I'm not talking about numbers necessarily, I hope they will come later in the form of good times in races, but just the feeling of running on the hills.
Its something that I have noticed over the last couple of outings in the hills, just trying to get faster, and I have to say its a great feeling. No longer am I just kind of plodding along, nor am I just "running" without any real thought behind what I do.
I suppose in the past what I have done is just put one foot in front of the other and just kind of gone along with it, which seems to work pretty well. That style of running has done me well for quite a while. I suppose the change has really come from the work that is being put in at Strength and Performance, an "underground" gym where I treat athletes, and also have the privilege to train.
Sean and I have been working on a few things to help my running and climbing, as well as general fitness. A few goals were set by me at the beginning, based on some adequecies set by Dan John for pretty much any runner. I'm not quite at the adequacies yet, but I am working on them, along with some other interesting movements. This, accompanied by running, and also a lot of intelligent recovery has led me to how I felt this morning on a quick run.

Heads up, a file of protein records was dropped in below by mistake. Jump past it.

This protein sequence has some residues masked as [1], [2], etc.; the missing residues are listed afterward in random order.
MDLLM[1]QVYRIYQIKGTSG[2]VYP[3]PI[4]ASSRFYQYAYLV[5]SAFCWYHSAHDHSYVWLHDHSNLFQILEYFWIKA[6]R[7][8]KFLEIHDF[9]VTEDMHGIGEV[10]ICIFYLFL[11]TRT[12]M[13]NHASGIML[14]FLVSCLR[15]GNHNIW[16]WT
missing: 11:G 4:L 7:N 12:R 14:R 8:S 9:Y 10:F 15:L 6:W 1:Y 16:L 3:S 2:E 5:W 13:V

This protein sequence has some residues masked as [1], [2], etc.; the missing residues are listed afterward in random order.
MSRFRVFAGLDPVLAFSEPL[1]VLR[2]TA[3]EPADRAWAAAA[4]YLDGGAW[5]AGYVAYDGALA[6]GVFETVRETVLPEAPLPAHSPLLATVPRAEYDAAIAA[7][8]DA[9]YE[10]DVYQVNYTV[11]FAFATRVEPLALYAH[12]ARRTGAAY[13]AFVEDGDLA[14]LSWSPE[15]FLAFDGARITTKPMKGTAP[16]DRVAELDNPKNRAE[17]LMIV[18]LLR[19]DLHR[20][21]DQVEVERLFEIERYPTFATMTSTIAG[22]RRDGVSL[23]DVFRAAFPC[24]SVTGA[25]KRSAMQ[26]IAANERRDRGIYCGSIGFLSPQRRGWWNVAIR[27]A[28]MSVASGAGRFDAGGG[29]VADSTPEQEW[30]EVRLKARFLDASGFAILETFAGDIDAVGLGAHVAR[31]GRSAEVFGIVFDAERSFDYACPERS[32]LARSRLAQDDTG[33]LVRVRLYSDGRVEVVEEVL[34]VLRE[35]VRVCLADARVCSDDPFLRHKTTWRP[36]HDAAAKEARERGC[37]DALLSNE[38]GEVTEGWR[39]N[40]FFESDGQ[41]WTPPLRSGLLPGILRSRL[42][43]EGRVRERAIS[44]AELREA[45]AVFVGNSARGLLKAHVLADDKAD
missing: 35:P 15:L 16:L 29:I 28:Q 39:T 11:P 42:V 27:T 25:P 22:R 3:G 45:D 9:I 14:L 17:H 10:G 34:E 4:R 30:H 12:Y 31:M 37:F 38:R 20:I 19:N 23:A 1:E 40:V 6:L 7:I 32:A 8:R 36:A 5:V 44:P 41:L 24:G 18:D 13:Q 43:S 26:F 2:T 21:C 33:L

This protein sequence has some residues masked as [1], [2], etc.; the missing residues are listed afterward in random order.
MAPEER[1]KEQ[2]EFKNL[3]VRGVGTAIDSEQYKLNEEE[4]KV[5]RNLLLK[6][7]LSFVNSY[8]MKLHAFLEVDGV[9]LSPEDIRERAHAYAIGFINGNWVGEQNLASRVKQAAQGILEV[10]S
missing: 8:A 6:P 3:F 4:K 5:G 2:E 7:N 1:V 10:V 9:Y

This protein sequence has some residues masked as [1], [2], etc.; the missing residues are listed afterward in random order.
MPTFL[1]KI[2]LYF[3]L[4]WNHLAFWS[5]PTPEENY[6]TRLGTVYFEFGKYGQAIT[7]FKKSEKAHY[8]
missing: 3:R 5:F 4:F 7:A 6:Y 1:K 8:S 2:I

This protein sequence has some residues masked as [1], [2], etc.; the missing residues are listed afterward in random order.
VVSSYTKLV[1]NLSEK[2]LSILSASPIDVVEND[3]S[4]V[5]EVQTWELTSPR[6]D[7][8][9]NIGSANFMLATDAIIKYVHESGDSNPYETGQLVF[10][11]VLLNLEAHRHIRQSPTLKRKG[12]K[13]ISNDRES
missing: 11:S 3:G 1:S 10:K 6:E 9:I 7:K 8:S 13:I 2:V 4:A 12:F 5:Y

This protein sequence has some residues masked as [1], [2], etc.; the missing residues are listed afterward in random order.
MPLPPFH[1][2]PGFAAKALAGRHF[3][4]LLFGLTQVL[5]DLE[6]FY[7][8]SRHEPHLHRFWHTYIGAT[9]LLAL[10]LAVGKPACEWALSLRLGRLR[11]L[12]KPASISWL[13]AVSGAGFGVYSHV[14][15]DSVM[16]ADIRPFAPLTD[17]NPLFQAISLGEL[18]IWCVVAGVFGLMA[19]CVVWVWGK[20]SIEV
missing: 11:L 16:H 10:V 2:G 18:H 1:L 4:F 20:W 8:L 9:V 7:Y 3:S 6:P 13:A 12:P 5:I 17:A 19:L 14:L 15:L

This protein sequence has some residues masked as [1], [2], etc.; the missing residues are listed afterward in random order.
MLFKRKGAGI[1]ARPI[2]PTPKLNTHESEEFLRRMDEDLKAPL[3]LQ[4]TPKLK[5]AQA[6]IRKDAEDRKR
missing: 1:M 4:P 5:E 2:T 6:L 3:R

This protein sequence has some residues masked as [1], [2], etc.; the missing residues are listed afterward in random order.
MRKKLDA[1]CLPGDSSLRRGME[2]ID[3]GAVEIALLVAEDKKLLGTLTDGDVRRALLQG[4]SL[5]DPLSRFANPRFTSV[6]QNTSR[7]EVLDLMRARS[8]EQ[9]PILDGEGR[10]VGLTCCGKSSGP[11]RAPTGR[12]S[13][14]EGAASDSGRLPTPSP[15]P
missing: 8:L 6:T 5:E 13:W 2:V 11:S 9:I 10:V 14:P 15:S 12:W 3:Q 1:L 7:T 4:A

As I mentioned, in the past, running has been pretty much a one foot in front of the other- kind of thing for me, and in the long runs, it was more of a plod along and make sure I was eating enough food and taking on enough water. After looking at a couple of videos of some very decent runners hooning their way around the hills (Killian, Lloyd etc), I noticed that they looked, for the most part, pretty effortless. I suppose being 170cm and only about 58kg does tend to help with that, but thats another story.
What I am getting at is that as I was running today, I could actually feel power going through my legs and transferring into the ground. It wasn't a passive running action, but actually my muscles(all of them, including ones I didn't really know I had) were engaging at the same time to provide me with some fantastic forward locomotion. All without me really thinking about it. Unconsciously focussing muscle and fascia to power me forward, and feel like I was being powered by someone elses legs. A pretty amazing feeling.
I have to admit, it didn't last for all that long, and a bit of endurance will need to be built up, but the feeling of bouncy floatiness was quite something else.
While it cannot be attributed specifically to more running, more training, more time in the gym or more recovery, I suspect it is a combination of all of them, melded together with a fair amount of work.